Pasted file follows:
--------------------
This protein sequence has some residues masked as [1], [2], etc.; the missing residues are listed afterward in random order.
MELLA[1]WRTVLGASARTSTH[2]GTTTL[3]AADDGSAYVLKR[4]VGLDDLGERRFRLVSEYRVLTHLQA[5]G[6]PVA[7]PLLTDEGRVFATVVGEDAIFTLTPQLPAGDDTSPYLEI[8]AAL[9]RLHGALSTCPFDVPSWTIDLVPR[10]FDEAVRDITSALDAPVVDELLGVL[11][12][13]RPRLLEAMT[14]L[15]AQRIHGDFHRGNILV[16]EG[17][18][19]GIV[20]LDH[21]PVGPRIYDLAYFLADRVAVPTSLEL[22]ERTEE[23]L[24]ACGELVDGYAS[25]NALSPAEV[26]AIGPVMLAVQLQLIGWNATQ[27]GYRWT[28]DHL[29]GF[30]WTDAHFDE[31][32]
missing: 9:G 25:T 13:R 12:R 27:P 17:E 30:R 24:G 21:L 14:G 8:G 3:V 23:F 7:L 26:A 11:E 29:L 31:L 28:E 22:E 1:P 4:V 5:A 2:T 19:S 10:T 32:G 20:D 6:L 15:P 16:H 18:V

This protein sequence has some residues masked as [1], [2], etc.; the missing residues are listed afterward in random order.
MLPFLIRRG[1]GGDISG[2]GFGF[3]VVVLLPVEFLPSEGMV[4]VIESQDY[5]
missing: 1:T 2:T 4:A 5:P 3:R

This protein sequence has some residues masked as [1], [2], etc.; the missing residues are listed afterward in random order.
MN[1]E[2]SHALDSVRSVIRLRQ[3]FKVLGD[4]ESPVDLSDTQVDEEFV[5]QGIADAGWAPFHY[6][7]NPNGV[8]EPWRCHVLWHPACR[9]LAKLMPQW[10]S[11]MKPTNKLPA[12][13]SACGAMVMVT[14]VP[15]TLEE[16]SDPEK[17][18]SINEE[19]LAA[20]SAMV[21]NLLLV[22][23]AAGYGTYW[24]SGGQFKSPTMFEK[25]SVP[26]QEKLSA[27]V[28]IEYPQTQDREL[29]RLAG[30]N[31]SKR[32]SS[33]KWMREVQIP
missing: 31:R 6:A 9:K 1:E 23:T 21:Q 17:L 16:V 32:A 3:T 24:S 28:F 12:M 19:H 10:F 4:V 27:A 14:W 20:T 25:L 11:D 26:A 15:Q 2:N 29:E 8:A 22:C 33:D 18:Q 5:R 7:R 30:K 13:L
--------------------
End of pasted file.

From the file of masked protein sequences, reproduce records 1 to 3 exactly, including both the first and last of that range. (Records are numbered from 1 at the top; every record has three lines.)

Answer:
This protein sequence has some residues masked as [1], [2], etc.; the missing residues are listed afterward in random order.
MELLA[1]WRTVLGASARTSTH[2]GTTTL[3]AADDGSAYVLKR[4]VGLDDLGERRFRLVSEYRVLTHLQA[5]G[6]PVA[7]PLLTDEGRVFATVVGEDAIFTLTPQLPAGDDTSPYLEI[8]AAL[9]RLHGALSTCPFDVPSWTIDLVPR[10]FDEAVRDITSALDAPVVDELLGVL[11][12][13]RPRLLEAMT[14]L[15]AQRIHGDFHRGNILV[16]EG[17][18][19]GIV[20]LDH[21]PVGPRIYDLAYFLADRVAVPTSLEL[22]ERTEE[23]L[24]ACGELVDGYAS[25]NALSPAEV[26]AIGPVMLAVQLQLIGWNATQ[27]GYRWT[28]DHL[29]GF[30]WTDAHFDE[31][32]
missing: 9:G 25:T 13:R 12:R 27:P 17:E 30:R 24:G 21:L 14:G 8:G 3:V 23:F 7:L 26:A 11:E 29:L 31:L 28:E 22:E 1:P 4:V 5:A 2:T 19:S 10:T 32:G 20:D 6:L 15:P 16:H 18:V

This protein sequence has some residues masked as [1], [2], etc.; the missing residues are listed afterward in random order.
MLPFLIRRG[1]GGDISG[2]GFGF[3]VVVLLPVEFLPSEGMV[4]VIESQDY[5]
missing: 1:T 2:T 4:A 5:P 3:R

This protein sequence has some residues masked as [1], [2], etc.; the missing residues are listed afterward in random order.
MN[1]E[2]SHALDSVRSVIRLRQ[3]FKVLGD[4]ESPVDLSDTQVDEEFV[5]QGIADAGWAPFHY[6][7]NPNGV[8]EPWRCHVLWHPACR[9]LAKLMPQW[10]S[11]MKPTNKLPA[12][13]SACGAMVMVT[14]VP[15]TLEE[16]SDPEK[17][18]SINEE[19]LAA[20]SAMV[21]NLLLV[22][23]AAGYGTYW[24]SGGQFKSPTMFEK[25]SVP[26]QEKLSA[27]V[28]IEYPQTQDREL[29]RLAG[30]N[31]SKR[32]SS[33]KWMREVQIP
missing: 31:R 6:A 9:K 1:E 23:T 21:Q 17:L 16:V 32:A 3:T 24:S 28:F 12:M 19:H 10:F 4:V 27:A 14:W 20:T 25:L 11:D 26:A 15:Q 2:N 29:E 8:A 22:C 33:D 18:Q 5:R 7:R 30:K 13:L